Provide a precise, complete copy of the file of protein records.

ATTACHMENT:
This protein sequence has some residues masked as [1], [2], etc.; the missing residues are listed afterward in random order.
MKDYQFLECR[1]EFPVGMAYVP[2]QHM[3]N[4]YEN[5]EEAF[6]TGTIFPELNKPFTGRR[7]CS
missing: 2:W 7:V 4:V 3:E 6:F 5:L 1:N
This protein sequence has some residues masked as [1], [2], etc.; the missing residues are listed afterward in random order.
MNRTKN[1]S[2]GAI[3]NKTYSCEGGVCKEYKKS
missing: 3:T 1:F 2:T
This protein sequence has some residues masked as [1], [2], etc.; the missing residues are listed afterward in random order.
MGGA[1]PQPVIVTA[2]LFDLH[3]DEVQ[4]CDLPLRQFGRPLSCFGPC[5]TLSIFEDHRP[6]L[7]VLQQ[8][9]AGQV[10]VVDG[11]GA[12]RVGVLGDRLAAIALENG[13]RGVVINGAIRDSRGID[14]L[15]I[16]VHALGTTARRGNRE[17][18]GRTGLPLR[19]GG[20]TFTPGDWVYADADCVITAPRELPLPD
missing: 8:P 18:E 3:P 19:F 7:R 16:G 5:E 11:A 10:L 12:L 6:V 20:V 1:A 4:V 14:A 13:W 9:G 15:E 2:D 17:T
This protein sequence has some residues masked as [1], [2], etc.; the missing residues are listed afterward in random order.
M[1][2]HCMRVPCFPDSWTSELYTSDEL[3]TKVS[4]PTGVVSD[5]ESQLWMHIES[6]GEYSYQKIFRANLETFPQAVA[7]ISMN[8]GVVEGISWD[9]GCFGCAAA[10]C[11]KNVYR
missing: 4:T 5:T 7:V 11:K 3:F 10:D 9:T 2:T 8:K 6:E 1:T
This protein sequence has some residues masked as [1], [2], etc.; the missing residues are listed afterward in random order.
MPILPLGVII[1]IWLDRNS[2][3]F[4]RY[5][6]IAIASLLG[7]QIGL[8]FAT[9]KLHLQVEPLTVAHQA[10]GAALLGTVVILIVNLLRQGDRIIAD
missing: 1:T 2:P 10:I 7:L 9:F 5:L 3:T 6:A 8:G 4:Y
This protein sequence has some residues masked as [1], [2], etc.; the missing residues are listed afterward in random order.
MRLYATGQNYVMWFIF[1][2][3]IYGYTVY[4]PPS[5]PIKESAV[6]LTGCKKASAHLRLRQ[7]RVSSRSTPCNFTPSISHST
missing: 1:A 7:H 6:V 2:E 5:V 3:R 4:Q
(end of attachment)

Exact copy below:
This protein sequence has some residues masked as [1], [2], etc.; the missing residues are listed afterward in random order.
MKDYQFLECR[1]EFPVGMAYVP[2]QHM[3]N[4]YEN[5]EEAF[6]TGTIFPELNKPFTGRR[7]CS
missing: 2:W 7:V 4:V 3:E 6:F 5:L 1:N
This protein sequence has some residues masked as [1], [2], etc.; the missing residues are listed afterward in random order.
MNRTKN[1]S[2]GAI[3]NKTYSCEGGVCKEYKKS
missing: 3:T 1:F 2:T
This protein sequence has some residues masked as [1], [2], etc.; the missing residues are listed afterward in random order.
MGGA[1]PQPVIVTA[2]LFDLH[3]DEVQ[4]CDLPLRQFGRPLSCFGPC[5]TLSIFEDHRP[6]L[7]VLQQ[8][9]AGQV[10]VVDG[11]GA[12]RVGVLGDRLAAIALENG[13]RGVVINGAIRDSRGID[14]L[15]I[16]VHALGTTARRGNRE[17][18]GRTGLPLR[19]GG[20]TFTPGDWVYADADCVITAPRELPLPD
missing: 8:P 18:E 3:P 19:F 7:R 16:G 5:E 11:A 10:L 12:L 6:V 20:V 1:A 4:V 14:A 13:W 9:G 15:E 2:D 17:T
This protein sequence has some residues masked as [1], [2], etc.; the missing residues are listed afterward in random order.
M[1][2]HCMRVPCFPDSWTSELYTSDEL[3]TKVS[4]PTGVVSD[5]ESQLWMHIES[6]GEYSYQKIFRANLETFPQAVA[7]ISMN[8]GVVEGISWD[9]GCFGCAAA[10]C[11]KNVYR
missing: 4:T 5:T 7:V 11:K 3:F 10:D 9:T 2:T 8:K 6:E 1:T
This protein sequence has some residues masked as [1], [2], etc.; the missing residues are listed afterward in random order.
MPILPLGVII[1]IWLDRNS[2][3]F[4]RY[5][6]IAIASLLG[7]QIGL[8]FAT[9]KLHLQVEPLTVAHQA[10]GAALLGTVVILIVNLLRQGDRIIAD
missing: 1:T 2:P 10:I 7:L 9:F 5:L 3:T 6:A 8:G 4:Y
This protein sequence has some residues masked as [1], [2], etc.; the missing residues are listed afterward in random order.
MRLYATGQNYVMWFIF[1][2][3]IYGYTVY[4]PPS[5]PIKESAV[6]LTGCKKASAHLRLRQ[7]RVSSRSTPCNFTPSISHST
missing: 1:A 7:H 6:V 2:E 5:V 3:R 4:Q